An operation with Russian influence posed as an independent news agency to target left wing voters in the US and UK, including by recruiting freelance journalists to write about domestic politics, Facebook said Tuesday.
Facebook Inc said the operation, which partially focused on US politics and racial tension in the run-up to the November 3 presidential election, revolved around a pseudo-media organization called Peace Data.
The website operated 13 Facebook accounts and two pages, which were set up in May and blocked on Monday for the use of fake identities and other forms of “coordinated spurious behavior”.
Facebook said its investigation had “found ties to people linked to previous activities by the Russian Internet Research Agency,” a St. Petersburg-based company that US intelligence officials said was central to Russia’s efforts to influence the 2016 presidential election Meaning was.
Twitter said it had also blocked five accounts as part of the operation, which it could “reliably attribute” to Russian state actors.
Peace Data did not respond to an email request for comment and Russian officials were not immediately available after normal working hours in Moscow. Russia previously rejected US allegations of wanting to influence the elections and stated that it does not interfere in other countries’ domestic politics.
Investigators from social media analytics firm Graphika looked into the operation, saying Peace Data mainly targeted progressive and left-wing groups in the US and UK, but also covered events in other countries, including Algeria and Egypt.
One report said the website criticized right-wing voices and the center of the left, and “paid special attention to racial and political tensions” in the United States, including civil rights protests and criticism of President Donald Trump and his Democrat rival Joe Biden.
Graphika said only around 5% of Peace Data’s English-language articles directly related to the US election, but “this facet of the operation suggests an attempt to build a left-wing audience and steer it away from Biden’s campaign.”
The results support an assessment by the top US counterintelligence official last month, who said Moscow was using online disinformation to undercut the Biden campaign and could raise concerns about further Russian efforts to meddle in the November vote.
A Trump campaign spokesman said the president would win re-election “fairly and fairly and we don’t need or don’t want foreign interference”. The Biden campaign did not immediately respond to requests for comment.
The US Office of the Director of National Intelligence referred questions to the FBI. In a statement, the FBI said it reported the activity on Facebook.
“The FBI has provided information on the matter to better protect against threats to the security of the nation and our democratic processes,” the statement said.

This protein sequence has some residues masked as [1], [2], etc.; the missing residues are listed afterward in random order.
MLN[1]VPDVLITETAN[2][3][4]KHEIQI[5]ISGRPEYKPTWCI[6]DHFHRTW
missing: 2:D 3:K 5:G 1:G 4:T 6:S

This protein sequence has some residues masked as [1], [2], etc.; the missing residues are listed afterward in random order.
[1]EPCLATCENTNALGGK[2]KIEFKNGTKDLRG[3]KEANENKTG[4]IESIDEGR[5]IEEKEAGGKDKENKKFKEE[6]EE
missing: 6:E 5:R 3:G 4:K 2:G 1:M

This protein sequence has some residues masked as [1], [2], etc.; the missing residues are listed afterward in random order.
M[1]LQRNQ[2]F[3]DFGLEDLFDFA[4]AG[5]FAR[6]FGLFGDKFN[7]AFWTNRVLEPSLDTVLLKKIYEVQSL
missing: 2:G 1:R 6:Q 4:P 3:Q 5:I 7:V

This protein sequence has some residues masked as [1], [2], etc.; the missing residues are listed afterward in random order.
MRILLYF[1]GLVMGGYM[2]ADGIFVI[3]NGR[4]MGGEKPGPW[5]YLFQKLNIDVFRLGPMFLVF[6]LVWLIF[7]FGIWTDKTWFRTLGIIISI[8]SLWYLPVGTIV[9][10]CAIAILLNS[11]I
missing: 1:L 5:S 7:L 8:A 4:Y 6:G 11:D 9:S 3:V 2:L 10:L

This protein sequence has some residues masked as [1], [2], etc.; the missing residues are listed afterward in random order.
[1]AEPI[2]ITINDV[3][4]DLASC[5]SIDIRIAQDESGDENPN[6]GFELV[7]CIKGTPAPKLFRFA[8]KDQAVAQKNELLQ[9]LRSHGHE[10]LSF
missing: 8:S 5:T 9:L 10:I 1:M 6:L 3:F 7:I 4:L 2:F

Information provided by the FBI
Facebook’s cybersecurity director Nathaniel Gleicher said his team responded to the FBI’s tip and blocked accounts before they had a large online following. Only 14,000 people followed one or more of the blocked accounts, he said.
“I think it’s very important that we know about it,” Gleicher told Reuters. “I want people to know that Russian actors are still trying and their tactics are evolving, but I don’t want people to think that this was a big, successful campaign.”
However, the three permanent employees listed online are not, according to the graphs analysis, which found that the profiles used computer-generated photos of non-existent people and were linked to fake accounts on Facebook, Twitter and the business networking site LinkedIn real.
The fake personas, advertised for writers on freelance journalist websites and on Twitter, that bid up to $ 75 for an article, featured screenshots of the ads seen by Reuters.
The Peace Data website lists 22 “contributors”, mostly freelance journalists in the US and UK. Facebook and Graphika said there was no indication that the authors knew who was behind the website.
Peace Data “staff” then shared the articles, which covered a wide range of political topics, in left-wing social media groups, Graphika said. The website published over 700 articles in English and Arabic between February and August this year.
Ben Nimmo, director of investigations at Graphika, said co-opting real people has made it easier for operations with political influence to go undetected.
“What we’ve seen lately has been a lot smaller and a lot less noticeable,” he said. “It looks like they’re trying harder and harder to hide.”
(Except for the headline, this story was not edited by GossipMantri staff and published from a syndicated feed.)